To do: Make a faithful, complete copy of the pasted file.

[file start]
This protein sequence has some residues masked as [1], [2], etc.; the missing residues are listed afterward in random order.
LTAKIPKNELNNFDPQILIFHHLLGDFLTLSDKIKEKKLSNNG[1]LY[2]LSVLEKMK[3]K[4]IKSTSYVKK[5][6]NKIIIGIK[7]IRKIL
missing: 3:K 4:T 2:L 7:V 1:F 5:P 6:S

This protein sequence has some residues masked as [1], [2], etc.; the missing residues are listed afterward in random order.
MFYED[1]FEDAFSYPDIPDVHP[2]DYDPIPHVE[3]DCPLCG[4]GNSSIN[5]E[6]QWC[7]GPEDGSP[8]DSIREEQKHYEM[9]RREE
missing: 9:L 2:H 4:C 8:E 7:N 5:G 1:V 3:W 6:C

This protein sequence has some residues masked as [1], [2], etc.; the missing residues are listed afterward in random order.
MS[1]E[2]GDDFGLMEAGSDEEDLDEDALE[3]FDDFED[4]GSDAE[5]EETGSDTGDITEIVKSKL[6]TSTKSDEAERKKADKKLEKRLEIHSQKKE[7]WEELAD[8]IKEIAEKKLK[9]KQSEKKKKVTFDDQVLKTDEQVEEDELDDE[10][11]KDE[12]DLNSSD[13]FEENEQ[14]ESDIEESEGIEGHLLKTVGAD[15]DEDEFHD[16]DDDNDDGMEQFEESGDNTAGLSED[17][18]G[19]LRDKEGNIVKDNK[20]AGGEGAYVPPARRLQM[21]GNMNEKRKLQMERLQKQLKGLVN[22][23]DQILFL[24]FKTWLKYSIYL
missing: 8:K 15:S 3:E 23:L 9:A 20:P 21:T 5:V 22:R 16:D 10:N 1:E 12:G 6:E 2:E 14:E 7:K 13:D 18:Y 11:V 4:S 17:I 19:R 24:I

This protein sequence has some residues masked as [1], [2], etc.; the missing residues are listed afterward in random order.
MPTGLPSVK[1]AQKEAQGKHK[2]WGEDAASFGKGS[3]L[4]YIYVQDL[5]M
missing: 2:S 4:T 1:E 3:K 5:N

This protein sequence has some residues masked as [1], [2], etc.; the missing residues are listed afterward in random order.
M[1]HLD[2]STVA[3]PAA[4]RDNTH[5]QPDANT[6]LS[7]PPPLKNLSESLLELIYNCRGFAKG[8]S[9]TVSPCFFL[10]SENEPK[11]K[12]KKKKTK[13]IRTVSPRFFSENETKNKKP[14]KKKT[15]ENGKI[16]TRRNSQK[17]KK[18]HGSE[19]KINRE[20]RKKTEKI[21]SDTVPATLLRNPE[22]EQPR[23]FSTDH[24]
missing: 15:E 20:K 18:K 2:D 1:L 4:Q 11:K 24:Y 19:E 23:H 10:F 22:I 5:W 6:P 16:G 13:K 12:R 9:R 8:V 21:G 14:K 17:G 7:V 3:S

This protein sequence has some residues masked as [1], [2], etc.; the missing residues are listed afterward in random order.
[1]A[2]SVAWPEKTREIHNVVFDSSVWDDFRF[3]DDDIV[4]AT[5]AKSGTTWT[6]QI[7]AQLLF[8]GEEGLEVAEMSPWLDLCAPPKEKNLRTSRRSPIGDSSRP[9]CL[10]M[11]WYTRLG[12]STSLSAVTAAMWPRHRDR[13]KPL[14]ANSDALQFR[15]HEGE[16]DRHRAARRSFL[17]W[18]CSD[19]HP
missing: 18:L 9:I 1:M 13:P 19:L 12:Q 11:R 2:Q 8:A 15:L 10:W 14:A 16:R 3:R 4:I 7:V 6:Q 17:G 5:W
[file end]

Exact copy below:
This protein sequence has some residues masked as [1], [2], etc.; the missing residues are listed afterward in random order.
LTAKIPKNELNNFDPQILIFHHLLGDFLTLSDKIKEKKLSNNG[1]LY[2]LSVLEKMK[3]K[4]IKSTSYVKK[5][6]NKIIIGIK[7]IRKIL
missing: 3:K 4:T 2:L 7:V 1:F 5:P 6:S

This protein sequence has some residues masked as [1], [2], etc.; the missing residues are listed afterward in random order.
MFYED[1]FEDAFSYPDIPDVHP[2]DYDPIPHVE[3]DCPLCG[4]GNSSIN[5]E[6]QWC[7]GPEDGSP[8]DSIREEQKHYEM[9]RREE
missing: 9:L 2:H 4:C 8:E 7:N 5:G 1:V 3:W 6:C

This protein sequence has some residues masked as [1], [2], etc.; the missing residues are listed afterward in random order.
MS[1]E[2]GDDFGLMEAGSDEEDLDEDALE[3]FDDFED[4]GSDAE[5]EETGSDTGDITEIVKSKL[6]TSTKSDEAERKKADKKLEKRLEIHSQKKE[7]WEELAD[8]IKEIAEKKLK[9]KQSEKKKKVTFDDQVLKTDEQVEEDELDDE[10][11]KDE[12]DLNSSD[13]FEENEQ[14]ESDIEESEGIEGHLLKTVGAD[15]DEDEFHD[16]DDDNDDGMEQFEESGDNTAGLSED[17][18]G[19]LRDKEGNIVKDNK[20]AGGEGAYVPPARRLQM[21]GNMNEKRKLQMERLQKQLKGLVN[22][23]DQILFL[24]FKTWLKYSIYL
missing: 8:K 15:S 3:E 23:L 9:A 20:P 21:T 5:V 22:R 16:D 10:N 1:E 12:G 6:E 2:E 14:E 7:K 13:D 18:Y 11:V 4:S 17:I 19:R 24:I

This protein sequence has some residues masked as [1], [2], etc.; the missing residues are listed afterward in random order.
MPTGLPSVK[1]AQKEAQGKHK[2]WGEDAASFGKGS[3]L[4]YIYVQDL[5]M
missing: 2:S 4:T 1:E 3:K 5:N

This protein sequence has some residues masked as [1], [2], etc.; the missing residues are listed afterward in random order.
M[1]HLD[2]STVA[3]PAA[4]RDNTH[5]QPDANT[6]LS[7]PPPLKNLSESLLELIYNCRGFAKG[8]S[9]TVSPCFFL[10]SENEPK[11]K[12]KKKKTK[13]IRTVSPRFFSENETKNKKP[14]KKKT[15]ENGKI[16]TRRNSQK[17]KK[18]HGSE[19]KINRE[20]RKKTEKI[21]SDTVPATLLRNPE[22]EQPR[23]FSTDH[24]
missing: 15:E 20:K 18:K 2:D 1:L 4:Q 11:K 24:Y 19:E 23:H 10:F 22:I 5:W 6:P 16:G 13:K 12:R 9:R 8:V 21:G 14:K 17:G 7:V 3:S

This protein sequence has some residues masked as [1], [2], etc.; the missing residues are listed afterward in random order.
[1]A[2]SVAWPEKTREIHNVVFDSSVWDDFRF[3]DDDIV[4]AT[5]AKSGTTWT[6]QI[7]AQLLF[8]GEEGLEVAEMSPWLDLCAPPKEKNLRTSRRSPIGDSSRP[9]CL[10]M[11]WYTRLG[12]STSLSAVTAAMWPRHRDR[13]KPL[14]ANSDALQFR[15]HEGE[16]DRHRAARRSFL[17]W[18]CSD[19]HP
missing: 18:L 9:I 1:M 13:P 19:L 12:Q 11:R 2:Q 8:A 15:L 10:W 14:A 16:R 3:R 4:I 7:V 6:Q 17:G 5:W